Book Image

PostgreSQL High Availability Cookbook - Second Edition

By : Shaun Thomas
Book Image

PostgreSQL High Availability Cookbook - Second Edition

By: Shaun Thomas

Overview of this book

Databases are nothing without the data they store. In the event of a failure - catastrophic or otherwise - immediate recovery is essential. By carefully combining multiple servers, it’s even possible to hide the fact a failure occurred at all. From hardware selection to software stacks and horizontal scalability, this book will help you build a versatile PostgreSQL cluster that will survive crashes, resist data corruption, and grow smoothly with customer demand. It all begins with hardware selection for the skeleton of an efficient PostgreSQL database cluster. Then it’s on to preventing downtime as well as troubleshooting some real life problems that administrators commonly face. Next, we add database monitoring to the stack, using collectd, Nagios, and Graphite. And no stack is complete without replication using multiple internal and external tools, including the newly released pglogical extension. Pacemaker or Raft consensus tools are the final piece to grant the cluster the ability to heal itself. We even round off by tackling the complex problem of data scalability. This book exploits many new features introduced in PostgreSQL 9.6 to make the database more efficient and adaptive, and most importantly, keep it running.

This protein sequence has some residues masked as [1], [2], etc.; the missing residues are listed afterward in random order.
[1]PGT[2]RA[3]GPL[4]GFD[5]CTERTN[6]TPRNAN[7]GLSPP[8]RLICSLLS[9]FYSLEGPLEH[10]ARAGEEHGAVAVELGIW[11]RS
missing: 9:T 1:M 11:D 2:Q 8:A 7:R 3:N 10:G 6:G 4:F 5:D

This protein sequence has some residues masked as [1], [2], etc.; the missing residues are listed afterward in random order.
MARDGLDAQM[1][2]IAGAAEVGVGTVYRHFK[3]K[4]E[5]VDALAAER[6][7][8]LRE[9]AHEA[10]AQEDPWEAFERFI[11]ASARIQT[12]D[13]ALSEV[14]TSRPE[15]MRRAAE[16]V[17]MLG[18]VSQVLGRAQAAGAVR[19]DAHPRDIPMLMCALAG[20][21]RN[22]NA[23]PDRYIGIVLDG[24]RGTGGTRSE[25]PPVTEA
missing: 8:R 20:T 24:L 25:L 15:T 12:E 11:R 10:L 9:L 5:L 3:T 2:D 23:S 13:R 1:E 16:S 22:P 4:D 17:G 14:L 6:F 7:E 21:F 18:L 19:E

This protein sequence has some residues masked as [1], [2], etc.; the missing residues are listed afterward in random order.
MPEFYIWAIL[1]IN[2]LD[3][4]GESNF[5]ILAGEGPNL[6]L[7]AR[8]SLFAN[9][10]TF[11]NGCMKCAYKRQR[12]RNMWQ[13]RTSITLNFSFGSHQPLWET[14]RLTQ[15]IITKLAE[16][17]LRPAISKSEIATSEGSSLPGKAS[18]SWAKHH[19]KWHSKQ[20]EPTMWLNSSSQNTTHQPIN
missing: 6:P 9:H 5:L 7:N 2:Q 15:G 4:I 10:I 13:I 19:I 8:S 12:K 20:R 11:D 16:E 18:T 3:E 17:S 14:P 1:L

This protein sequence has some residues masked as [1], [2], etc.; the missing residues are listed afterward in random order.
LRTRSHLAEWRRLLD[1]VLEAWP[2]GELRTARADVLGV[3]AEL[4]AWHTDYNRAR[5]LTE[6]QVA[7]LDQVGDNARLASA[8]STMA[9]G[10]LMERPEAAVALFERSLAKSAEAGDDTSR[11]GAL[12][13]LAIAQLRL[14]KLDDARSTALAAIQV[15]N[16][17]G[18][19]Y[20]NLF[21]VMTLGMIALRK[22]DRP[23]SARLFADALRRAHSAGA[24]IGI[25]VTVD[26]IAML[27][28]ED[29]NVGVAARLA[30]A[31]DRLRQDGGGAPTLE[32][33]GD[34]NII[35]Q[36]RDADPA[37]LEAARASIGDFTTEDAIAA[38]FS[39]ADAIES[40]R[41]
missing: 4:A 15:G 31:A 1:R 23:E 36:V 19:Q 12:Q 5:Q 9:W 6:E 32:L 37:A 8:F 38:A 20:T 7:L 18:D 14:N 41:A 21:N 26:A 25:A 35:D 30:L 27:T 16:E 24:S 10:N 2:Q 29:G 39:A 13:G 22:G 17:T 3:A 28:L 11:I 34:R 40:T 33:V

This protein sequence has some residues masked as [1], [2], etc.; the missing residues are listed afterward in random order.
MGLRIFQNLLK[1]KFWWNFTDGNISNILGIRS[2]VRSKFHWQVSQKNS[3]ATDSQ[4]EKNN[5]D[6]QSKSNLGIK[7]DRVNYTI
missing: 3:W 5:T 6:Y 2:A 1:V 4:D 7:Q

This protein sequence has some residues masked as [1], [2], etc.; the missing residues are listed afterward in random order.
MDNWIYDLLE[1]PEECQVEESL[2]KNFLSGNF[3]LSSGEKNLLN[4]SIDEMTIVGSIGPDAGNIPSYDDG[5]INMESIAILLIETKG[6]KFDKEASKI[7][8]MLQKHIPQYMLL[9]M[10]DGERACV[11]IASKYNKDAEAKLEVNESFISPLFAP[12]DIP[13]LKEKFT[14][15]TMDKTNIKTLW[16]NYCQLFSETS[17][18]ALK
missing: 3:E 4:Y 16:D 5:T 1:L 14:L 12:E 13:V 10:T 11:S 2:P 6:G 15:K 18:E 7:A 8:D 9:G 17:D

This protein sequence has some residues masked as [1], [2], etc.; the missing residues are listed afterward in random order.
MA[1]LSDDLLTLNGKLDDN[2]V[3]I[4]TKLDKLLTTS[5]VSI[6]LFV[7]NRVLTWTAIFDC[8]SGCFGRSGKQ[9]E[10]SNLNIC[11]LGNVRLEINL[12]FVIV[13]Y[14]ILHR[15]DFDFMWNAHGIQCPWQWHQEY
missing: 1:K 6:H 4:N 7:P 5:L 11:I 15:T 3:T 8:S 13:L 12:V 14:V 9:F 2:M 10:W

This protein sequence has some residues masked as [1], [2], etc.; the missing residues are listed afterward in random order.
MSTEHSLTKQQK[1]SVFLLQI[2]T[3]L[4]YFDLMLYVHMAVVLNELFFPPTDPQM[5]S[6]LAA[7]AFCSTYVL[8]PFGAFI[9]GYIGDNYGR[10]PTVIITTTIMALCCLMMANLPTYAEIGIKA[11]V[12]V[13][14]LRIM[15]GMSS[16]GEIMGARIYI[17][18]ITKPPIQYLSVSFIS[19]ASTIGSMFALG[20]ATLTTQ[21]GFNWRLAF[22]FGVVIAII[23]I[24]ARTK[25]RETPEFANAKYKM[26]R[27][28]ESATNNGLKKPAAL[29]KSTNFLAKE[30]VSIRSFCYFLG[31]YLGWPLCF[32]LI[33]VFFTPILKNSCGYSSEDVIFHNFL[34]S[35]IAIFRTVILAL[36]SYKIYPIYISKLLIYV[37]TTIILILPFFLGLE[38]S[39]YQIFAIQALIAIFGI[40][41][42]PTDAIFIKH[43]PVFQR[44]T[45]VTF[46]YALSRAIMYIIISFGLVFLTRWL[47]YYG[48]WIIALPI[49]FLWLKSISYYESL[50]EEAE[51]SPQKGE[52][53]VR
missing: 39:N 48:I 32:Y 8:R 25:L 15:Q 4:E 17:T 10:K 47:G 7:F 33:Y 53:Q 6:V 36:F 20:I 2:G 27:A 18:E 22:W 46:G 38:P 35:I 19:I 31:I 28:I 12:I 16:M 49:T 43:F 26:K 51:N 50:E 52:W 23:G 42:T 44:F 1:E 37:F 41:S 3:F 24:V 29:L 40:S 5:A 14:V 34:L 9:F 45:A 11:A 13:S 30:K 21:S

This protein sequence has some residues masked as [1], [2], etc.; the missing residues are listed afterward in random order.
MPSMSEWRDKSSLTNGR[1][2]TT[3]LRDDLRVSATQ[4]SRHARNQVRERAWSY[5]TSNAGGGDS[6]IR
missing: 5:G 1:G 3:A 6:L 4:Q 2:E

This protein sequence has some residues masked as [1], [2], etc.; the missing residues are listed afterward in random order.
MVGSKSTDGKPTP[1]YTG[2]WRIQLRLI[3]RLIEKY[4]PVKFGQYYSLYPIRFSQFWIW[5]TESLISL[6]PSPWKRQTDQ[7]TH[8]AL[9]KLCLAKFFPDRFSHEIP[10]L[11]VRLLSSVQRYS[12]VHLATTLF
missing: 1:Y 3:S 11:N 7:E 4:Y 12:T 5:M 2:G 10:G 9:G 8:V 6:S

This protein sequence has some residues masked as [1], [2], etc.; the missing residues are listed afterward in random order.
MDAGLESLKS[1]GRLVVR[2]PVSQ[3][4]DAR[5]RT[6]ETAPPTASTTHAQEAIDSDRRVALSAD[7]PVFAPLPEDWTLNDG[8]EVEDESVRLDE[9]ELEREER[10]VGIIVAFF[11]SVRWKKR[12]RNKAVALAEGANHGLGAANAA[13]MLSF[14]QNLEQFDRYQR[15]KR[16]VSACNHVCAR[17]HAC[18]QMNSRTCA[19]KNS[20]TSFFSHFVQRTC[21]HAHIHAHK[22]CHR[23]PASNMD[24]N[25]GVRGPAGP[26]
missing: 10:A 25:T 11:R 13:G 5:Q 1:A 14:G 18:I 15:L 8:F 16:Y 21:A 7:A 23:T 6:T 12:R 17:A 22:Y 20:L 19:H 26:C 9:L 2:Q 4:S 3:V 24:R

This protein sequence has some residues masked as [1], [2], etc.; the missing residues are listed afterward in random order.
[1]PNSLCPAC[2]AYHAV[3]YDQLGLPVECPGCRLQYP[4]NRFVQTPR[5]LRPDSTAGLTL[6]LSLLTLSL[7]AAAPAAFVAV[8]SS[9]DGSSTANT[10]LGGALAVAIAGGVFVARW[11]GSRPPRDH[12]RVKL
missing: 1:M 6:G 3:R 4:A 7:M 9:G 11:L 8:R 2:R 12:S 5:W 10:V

Table of Contents (18 chapters)
Title Page
About the Author
About the Reviewer
Customer Feedback

Swapping active nodes with pgpool

With pgpool installed, we have an abstraction layer above PostgreSQL, which hides the active node from the client. This allows us to change the primary node so that we can perform maintenance, and yet we never have to actually stop the database.

This kind of design will work best when pgpool is not installed on one of the PostgreSQL servers, but it has its own dedicated hardware or virtual machine. This allows us full control over each PostgreSQL server, including the ability to reboot for kernel upgrades, without potentially disrupting pgpool.

Let's discuss the elements involved in switching the primary server with a replica so that we can have high availability in addition to regular maintenance.

Getting ready

Make sure pgpool is installed and configured according to the Installing pgpool and Configuring pgpool for master/slave mode recipes. We will need two nodes so that we can promote one and demote the other.

Next, we will ready the operating system so that...